No more texting for police? New law regulates how law enforcement communicates

Posted at 7:04 PM, Sep 18, 2019
and last updated 2019-09-18 20:04:41-04

Senate Bill 944, which took effect September 1, has cities and law enforcement across Texas reevaluating regulated communication.

The bill, as explained to 25 News by local law enforcement, is in place to ensure proper archiving of information and transparency with the public in regards to law enforcement communication.

The bill specifically highlights officers and employees of governmental bodies.

Many departments are now asking their personnel to only use their work-issued device, and not their personal device, when discussing work-related topics.

"Department members are asked to use their department issued electronic devices to conduct department business. With this bill, we, the department, updated its policy to where any prior usage of personal devices should not be destroyed" explained Cody Weems of the Temple Police Department.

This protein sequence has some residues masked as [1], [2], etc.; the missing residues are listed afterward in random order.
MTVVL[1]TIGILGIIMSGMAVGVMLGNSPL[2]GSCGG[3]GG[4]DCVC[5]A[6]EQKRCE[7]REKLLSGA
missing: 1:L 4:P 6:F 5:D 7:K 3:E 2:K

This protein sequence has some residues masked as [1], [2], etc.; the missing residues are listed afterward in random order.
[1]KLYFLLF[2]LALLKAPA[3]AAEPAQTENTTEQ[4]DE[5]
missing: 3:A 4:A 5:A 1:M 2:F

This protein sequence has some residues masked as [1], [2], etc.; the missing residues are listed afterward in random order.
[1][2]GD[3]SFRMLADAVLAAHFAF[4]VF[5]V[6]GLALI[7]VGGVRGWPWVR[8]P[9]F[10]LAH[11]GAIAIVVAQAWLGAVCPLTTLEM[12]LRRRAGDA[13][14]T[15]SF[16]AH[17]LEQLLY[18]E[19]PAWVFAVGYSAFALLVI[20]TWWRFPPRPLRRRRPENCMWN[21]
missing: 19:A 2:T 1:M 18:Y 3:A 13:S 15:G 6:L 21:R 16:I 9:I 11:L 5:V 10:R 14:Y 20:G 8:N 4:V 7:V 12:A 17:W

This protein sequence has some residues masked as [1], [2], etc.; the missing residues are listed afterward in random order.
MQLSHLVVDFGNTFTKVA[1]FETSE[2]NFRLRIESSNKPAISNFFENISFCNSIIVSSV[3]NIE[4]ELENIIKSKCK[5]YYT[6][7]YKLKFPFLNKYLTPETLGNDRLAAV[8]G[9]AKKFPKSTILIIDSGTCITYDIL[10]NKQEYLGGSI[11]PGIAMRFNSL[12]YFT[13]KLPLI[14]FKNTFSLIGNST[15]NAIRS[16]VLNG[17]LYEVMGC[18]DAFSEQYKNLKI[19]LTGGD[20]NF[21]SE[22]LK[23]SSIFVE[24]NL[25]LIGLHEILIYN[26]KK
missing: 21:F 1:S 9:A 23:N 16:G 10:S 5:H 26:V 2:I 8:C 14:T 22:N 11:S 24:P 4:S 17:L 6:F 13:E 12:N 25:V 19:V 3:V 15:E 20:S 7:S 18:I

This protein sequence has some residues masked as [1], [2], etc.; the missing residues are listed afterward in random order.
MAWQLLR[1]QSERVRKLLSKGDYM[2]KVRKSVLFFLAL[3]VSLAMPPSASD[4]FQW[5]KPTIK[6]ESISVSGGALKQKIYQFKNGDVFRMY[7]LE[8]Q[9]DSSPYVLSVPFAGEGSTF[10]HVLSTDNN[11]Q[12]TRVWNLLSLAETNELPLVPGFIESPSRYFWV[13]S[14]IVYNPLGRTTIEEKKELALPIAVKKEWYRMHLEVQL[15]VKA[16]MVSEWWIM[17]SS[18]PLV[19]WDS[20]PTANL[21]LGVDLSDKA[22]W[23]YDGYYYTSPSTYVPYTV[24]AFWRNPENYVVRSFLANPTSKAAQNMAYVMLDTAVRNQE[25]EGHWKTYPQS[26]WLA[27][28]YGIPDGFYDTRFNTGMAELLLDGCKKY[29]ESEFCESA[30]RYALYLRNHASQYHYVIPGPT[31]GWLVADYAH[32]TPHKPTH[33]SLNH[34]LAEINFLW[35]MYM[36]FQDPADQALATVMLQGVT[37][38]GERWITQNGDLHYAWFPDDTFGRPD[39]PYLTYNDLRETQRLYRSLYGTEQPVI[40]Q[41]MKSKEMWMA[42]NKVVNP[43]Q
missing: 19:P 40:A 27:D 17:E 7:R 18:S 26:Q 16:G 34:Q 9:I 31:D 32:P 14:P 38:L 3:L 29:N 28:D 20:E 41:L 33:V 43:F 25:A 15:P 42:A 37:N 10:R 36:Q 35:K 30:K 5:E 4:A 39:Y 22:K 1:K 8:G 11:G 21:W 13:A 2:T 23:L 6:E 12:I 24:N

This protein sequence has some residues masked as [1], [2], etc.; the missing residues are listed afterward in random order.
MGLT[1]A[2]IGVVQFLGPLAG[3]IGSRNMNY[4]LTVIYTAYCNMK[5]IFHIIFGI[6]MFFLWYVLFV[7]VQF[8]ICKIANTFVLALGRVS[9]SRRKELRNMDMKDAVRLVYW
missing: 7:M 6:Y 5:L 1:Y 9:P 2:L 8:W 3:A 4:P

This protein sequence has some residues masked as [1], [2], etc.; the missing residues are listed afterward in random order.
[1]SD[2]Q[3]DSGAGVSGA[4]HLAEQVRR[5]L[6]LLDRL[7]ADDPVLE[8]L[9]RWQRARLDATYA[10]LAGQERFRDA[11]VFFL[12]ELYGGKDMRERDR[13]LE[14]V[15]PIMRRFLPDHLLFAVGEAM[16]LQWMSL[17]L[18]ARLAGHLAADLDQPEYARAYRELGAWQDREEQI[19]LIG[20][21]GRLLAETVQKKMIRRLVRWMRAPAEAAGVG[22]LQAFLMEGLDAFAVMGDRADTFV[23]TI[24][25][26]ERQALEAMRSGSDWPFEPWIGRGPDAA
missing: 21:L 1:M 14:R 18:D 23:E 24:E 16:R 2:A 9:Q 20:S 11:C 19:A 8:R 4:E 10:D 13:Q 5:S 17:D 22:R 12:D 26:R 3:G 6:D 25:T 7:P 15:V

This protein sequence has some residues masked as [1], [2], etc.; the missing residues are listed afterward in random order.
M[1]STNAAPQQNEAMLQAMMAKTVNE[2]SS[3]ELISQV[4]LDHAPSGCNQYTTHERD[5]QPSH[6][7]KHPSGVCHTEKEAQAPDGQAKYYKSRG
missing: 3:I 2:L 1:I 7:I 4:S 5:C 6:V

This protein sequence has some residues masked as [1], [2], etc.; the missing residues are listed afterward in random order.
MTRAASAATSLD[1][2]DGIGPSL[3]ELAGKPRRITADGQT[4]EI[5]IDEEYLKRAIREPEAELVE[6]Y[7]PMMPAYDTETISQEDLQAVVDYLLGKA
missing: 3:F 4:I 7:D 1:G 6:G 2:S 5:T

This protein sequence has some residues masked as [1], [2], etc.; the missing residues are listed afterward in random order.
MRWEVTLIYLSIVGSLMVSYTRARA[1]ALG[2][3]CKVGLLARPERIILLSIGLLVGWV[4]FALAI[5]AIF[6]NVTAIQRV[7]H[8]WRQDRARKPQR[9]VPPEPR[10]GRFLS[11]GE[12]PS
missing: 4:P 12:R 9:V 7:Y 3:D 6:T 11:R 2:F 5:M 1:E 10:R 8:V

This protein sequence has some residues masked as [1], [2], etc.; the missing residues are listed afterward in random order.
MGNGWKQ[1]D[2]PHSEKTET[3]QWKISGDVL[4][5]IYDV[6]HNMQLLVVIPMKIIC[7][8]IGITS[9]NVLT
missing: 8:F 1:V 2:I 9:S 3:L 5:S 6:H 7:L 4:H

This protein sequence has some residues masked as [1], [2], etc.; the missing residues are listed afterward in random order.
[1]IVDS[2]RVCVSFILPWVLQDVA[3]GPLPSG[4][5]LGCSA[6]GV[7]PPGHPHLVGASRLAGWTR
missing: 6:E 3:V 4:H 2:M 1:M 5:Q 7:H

"I don't think it changes a whole lot of what the Temple Police Department does in the day to day business," Weems continued.

Sergeant Patrick Swanton from the Waco Police Department said, "Everything that goes through their city cell phones is documented and remains accessible in databases for any open records request."

Sgt. Swanton explained Senate Bill 944 allows for better transparency and open records for the public.

"That's what we're trying to do. Number one we comply with the law, and that number two, that our citizens feel comfortable, that there aren't hidden agendas and hidden communications going behind the scenes to circumvent open records," said Sgt. Swanton.

Sgt. Swanton continued, "Obviously we have to be cautious in what we do because we do communicate things that the public is not privy to. It's just another safeguard to keep us on the up and up."

For the full bill, click here.